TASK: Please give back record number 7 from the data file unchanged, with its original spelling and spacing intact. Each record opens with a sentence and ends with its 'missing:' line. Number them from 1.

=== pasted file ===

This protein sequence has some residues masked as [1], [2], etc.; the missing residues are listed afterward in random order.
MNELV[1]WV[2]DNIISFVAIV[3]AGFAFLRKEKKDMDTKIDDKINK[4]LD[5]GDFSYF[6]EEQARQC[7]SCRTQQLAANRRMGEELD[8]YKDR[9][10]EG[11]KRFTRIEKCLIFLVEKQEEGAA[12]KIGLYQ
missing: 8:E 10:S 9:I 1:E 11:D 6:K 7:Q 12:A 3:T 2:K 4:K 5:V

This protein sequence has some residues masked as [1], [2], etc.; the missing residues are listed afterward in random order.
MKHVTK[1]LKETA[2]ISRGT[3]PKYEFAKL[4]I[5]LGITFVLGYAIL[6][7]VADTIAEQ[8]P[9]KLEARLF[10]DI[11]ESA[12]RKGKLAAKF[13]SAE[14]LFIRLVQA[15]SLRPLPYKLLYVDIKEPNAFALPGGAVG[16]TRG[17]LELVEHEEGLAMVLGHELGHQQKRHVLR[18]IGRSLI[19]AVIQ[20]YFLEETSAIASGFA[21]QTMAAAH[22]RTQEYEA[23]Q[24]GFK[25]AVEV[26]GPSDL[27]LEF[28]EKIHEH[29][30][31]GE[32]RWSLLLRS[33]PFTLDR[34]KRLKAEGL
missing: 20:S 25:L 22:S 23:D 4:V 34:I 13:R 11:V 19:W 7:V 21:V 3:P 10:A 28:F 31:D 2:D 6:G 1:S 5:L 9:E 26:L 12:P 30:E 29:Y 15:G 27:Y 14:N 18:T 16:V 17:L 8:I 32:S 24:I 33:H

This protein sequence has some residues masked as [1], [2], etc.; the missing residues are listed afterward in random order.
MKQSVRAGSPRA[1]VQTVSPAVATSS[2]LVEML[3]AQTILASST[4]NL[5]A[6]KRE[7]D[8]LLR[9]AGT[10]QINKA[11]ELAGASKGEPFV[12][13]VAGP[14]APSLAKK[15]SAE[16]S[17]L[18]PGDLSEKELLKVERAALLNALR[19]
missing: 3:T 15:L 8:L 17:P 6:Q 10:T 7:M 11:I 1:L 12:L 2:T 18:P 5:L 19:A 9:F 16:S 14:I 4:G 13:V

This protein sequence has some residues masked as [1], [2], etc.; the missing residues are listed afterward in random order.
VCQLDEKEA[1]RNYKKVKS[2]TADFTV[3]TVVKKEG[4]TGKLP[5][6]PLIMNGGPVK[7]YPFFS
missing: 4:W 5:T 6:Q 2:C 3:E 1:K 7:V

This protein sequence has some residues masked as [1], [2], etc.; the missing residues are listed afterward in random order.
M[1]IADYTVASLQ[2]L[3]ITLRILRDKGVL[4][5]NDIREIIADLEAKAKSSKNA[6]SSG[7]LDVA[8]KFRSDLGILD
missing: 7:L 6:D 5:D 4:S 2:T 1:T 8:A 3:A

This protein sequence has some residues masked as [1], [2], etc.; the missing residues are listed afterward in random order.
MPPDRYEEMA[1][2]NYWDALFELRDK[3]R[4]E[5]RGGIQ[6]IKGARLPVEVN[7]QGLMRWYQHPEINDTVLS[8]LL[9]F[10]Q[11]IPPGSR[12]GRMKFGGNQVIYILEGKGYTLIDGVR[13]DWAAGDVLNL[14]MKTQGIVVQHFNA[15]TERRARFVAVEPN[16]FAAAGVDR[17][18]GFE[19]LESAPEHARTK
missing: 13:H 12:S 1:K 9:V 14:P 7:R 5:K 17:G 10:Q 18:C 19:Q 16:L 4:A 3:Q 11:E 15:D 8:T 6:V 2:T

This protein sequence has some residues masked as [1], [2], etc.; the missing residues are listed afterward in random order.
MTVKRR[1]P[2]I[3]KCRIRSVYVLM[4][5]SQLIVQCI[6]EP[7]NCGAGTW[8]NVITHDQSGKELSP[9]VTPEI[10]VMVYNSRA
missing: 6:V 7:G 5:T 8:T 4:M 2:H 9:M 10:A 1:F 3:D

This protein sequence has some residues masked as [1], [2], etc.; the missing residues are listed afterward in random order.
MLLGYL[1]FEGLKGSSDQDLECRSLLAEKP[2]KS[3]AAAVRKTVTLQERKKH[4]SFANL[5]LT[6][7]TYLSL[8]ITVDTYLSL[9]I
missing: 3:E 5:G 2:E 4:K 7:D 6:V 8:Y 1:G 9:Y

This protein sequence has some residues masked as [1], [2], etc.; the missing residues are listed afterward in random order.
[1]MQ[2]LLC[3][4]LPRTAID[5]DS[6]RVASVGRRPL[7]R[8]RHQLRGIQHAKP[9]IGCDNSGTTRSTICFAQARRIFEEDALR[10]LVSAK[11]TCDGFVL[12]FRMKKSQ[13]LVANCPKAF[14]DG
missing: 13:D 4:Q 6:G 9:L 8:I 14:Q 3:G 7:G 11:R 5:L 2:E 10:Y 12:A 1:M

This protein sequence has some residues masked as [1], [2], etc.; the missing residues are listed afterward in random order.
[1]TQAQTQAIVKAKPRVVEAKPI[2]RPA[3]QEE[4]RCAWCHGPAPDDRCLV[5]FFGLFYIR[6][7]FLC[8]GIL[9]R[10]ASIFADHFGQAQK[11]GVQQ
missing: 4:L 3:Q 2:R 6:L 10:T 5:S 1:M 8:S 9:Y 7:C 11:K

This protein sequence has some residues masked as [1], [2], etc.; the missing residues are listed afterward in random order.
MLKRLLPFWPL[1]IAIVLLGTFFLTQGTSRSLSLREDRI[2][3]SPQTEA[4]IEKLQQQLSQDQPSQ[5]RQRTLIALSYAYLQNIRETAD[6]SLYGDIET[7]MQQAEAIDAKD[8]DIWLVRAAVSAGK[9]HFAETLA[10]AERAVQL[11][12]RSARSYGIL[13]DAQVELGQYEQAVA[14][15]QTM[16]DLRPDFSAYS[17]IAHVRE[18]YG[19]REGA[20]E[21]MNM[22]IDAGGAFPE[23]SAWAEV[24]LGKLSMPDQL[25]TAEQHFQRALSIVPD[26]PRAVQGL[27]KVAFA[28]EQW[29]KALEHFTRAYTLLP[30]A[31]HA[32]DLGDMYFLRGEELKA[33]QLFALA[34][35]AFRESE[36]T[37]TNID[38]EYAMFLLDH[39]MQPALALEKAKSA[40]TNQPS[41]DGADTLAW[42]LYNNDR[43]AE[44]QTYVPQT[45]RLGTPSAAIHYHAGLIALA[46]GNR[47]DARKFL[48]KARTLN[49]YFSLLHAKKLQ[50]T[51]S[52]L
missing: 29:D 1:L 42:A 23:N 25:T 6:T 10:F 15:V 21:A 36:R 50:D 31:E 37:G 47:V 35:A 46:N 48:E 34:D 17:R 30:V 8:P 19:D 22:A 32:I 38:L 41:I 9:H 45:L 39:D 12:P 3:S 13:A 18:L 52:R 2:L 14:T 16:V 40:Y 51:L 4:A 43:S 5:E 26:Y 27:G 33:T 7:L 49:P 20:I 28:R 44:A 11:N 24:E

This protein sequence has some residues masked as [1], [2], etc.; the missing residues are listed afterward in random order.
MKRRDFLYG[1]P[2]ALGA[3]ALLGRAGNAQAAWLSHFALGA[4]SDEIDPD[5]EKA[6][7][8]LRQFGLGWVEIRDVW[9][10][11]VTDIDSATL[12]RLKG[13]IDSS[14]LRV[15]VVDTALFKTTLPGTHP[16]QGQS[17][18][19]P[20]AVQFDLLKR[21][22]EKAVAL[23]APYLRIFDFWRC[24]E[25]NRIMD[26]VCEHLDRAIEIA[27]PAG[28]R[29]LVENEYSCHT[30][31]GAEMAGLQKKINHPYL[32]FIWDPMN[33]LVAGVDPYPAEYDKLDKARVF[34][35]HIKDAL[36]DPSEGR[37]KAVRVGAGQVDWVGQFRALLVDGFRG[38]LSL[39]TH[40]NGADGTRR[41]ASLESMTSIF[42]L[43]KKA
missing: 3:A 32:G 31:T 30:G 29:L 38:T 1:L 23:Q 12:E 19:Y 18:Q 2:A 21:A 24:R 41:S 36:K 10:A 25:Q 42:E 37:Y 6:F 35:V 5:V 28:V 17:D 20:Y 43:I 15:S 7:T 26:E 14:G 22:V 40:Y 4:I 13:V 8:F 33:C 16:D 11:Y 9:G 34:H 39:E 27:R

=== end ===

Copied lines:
This protein sequence has some residues masked as [1], [2], etc.; the missing residues are listed afterward in random order.
MTVKRR[1]P[2]I[3]KCRIRSVYVLM[4][5]SQLIVQCI[6]EP[7]NCGAGTW[8]NVITHDQSGKELSP[9]VTPEI[10]VMVYNSRA
missing: 6:V 7:G 5:T 8:T 4:M 2:H 9:M 10:A 1:F 3:D